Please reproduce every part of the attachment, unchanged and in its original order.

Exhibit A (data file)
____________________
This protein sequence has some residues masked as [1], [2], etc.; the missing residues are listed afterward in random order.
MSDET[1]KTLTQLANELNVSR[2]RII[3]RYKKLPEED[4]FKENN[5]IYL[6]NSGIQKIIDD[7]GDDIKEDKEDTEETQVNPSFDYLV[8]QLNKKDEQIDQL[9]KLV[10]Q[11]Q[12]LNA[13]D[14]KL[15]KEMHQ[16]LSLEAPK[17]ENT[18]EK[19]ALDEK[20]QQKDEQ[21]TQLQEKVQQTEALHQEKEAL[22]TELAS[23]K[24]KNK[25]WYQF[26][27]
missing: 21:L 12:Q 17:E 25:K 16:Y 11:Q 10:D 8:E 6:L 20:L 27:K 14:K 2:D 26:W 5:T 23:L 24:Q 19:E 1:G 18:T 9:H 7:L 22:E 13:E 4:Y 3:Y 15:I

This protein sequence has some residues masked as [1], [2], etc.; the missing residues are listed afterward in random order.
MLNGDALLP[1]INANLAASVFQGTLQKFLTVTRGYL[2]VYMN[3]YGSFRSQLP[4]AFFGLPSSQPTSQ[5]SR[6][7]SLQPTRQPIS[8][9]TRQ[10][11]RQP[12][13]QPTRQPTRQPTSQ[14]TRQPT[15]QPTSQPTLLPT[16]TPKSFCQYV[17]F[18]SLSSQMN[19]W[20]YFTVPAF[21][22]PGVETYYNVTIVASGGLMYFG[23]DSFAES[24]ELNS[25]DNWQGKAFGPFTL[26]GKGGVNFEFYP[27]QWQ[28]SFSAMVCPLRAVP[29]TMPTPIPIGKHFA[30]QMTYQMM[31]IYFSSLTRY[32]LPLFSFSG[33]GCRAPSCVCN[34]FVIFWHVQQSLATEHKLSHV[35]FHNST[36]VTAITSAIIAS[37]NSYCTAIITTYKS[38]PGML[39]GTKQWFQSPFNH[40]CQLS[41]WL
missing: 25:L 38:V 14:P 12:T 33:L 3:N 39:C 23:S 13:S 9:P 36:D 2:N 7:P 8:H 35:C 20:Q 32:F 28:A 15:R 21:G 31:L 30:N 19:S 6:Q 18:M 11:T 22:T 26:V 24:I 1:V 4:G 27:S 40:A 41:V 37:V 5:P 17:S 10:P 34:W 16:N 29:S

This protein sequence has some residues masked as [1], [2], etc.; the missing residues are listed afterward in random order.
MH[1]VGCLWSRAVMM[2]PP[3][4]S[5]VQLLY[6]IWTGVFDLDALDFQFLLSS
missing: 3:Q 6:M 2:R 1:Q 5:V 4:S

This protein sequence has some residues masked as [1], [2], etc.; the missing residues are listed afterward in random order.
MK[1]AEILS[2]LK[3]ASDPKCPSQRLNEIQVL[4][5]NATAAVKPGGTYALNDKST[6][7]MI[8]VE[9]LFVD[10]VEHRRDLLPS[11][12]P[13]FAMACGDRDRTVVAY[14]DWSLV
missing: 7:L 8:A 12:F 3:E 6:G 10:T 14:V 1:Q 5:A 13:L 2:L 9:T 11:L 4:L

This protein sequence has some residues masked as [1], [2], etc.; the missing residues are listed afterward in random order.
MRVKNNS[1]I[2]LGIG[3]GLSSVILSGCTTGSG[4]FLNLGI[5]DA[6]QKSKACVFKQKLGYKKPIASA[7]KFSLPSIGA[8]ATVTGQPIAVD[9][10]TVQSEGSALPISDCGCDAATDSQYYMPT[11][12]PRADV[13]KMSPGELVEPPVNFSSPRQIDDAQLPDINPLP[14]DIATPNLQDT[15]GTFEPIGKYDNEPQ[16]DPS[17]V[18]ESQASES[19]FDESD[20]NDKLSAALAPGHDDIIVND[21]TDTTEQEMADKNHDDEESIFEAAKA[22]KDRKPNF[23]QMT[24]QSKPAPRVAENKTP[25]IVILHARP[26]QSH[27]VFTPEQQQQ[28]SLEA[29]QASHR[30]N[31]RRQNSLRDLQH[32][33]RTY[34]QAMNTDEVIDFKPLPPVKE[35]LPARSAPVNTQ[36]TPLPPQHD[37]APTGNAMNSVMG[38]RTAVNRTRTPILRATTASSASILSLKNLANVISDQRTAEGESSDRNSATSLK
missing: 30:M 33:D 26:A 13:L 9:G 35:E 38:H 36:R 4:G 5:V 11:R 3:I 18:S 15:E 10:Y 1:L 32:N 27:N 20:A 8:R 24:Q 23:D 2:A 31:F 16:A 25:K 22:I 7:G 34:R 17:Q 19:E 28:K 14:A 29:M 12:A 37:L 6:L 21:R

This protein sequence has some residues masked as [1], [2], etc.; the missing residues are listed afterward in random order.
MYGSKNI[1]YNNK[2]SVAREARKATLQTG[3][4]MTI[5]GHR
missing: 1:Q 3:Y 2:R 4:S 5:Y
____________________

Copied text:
This protein sequence has some residues masked as [1], [2], etc.; the missing residues are listed afterward in random order.
MSDET[1]KTLTQLANELNVSR[2]RII[3]RYKKLPEED[4]FKENN[5]IYL[6]NSGIQKIIDD[7]GDDIKEDKEDTEETQVNPSFDYLV[8]QLNKKDEQIDQL[9]KLV[10]Q[11]Q[12]LNA[13]D[14]KL[15]KEMHQ[16]LSLEAPK[17]ENT[18]EK[19]ALDEK[20]QQKDEQ[21]TQLQEKVQQTEALHQEKEAL[22]TELAS[23]K[24]KNK[25]WYQF[26][27]
missing: 21:L 12:Q 17:E 25:K 16:Y 11:Q 10:D 8:E 6:L 20:L 27:K 14:K 2:D 26:W 5:T 23:L 24:Q 19:E 1:G 18:T 9:H 7:L 22:E 13:E 4:Y 3:Y 15:I

This protein sequence has some residues masked as [1], [2], etc.; the missing residues are listed afterward in random order.
MLNGDALLP[1]INANLAASVFQGTLQKFLTVTRGYL[2]VYMN[3]YGSFRSQLP[4]AFFGLPSSQPTSQ[5]SR[6][7]SLQPTRQPIS[8][9]TRQ[10][11]RQP[12][13]QPTRQPTRQPTSQ[14]TRQPT[15]QPTSQPTLLPT[16]TPKSFCQYV[17]F[18]SLSSQMN[19]W[20]YFTVPAF[21][22]PGVETYYNVTIVASGGLMYFG[23]DSFAES[24]ELNS[25]DNWQGKAFGPFTL[26]GKGGVNFEFYP[27]QWQ[28]SFSAMVCPLRAVP[29]TMPTPIPIGKHFA[30]QMTYQMM[31]IYFSSLTRY[32]LPLFSFSG[33]GCRAPSCVCN[34]FVIFWHVQQSLATEHKLSHV[35]FHNST[36]VTAITSAIIAS[37]NSYCTAIITTYKS[38]PGML[39]GTKQWFQSPFNH[40]CQLS[41]WL
missing: 25:L 38:V 14:P 12:T 33:L 3:N 39:C 23:S 13:S 9:P 36:D 2:N 7:P 8:H 35:C 20:Q 32:F 28:A 15:R 21:G 31:L 30:N 19:S 6:Q 18:M 11:T 22:T 26:V 24:I 1:V 4:G 27:S 40:A 41:V 37:V 5:P 17:S 10:P 34:W 16:N 29:S

This protein sequence has some residues masked as [1], [2], etc.; the missing residues are listed afterward in random order.
MH[1]VGCLWSRAVMM[2]PP[3][4]S[5]VQLLY[6]IWTGVFDLDALDFQFLLSS
missing: 3:Q 6:M 2:R 1:Q 5:V 4:S

This protein sequence has some residues masked as [1], [2], etc.; the missing residues are listed afterward in random order.
MK[1]AEILS[2]LK[3]ASDPKCPSQRLNEIQVL[4][5]NATAAVKPGGTYALNDKST[6][7]MI[8]VE[9]LFVD[10]VEHRRDLLPS[11][12]P[13]FAMACGDRDRTVVAY[14]DWSLV
missing: 7:L 8:A 12:F 3:E 6:G 10:T 14:V 1:Q 5:A 13:L 2:L 9:T 11:L 4:L

This protein sequence has some residues masked as [1], [2], etc.; the missing residues are listed afterward in random order.
MRVKNNS[1]I[2]LGIG[3]GLSSVILSGCTTGSG[4]FLNLGI[5]DA[6]QKSKACVFKQKLGYKKPIASA[7]KFSLPSIGA[8]ATVTGQPIAVD[9][10]TVQSEGSALPISDCGCDAATDSQYYMPT[11][12]PRADV[13]KMSPGELVEPPVNFSSPRQIDDAQLPDINPLP[14]DIATPNLQDT[15]GTFEPIGKYDNEPQ[16]DPS[17]V[18]ESQASES[19]FDESD[20]NDKLSAALAPGHDDIIVND[21]TDTTEQEMADKNHDDEESIFEAAKA[22]KDRKPNF[23]QMT[24]QSKPAPRVAENKTP[25]IVILHARP[26]QSH[27]VFTPEQQQQ[28]SLEA[29]QASHR[30]N[31]RRQNSLRDLQH[32][33]RTY[34]QAMNTDEVIDFKPLPPVKE[35]LPARSAPVNTQ[36]TPLPPQHD[37]APTGNAMNSVMG[38]RTAVNRTRTPILRATTASSASILSLKNLANVISDQRTAEGESSDRNSATSLK
missing: 30:M 33:D 26:A 13:L 9:G 35:E 38:H 36:R 4:G 5:V 11:R 3:I 18:S 15:E 10:Y 1:L 32:N 27:N 20:A 8:R 24:Q 23:D 2:A 31:F 16:A 25:K 22:I 7:G 34:R 17:Q 19:E 28:K 14:A 29:M 12:A 37:L 6:L 21:R

This protein sequence has some residues masked as [1], [2], etc.; the missing residues are listed afterward in random order.
MYGSKNI[1]YNNK[2]SVAREARKATLQTG[3][4]MTI[5]GHR
missing: 1:Q 3:Y 2:R 4:S 5:Y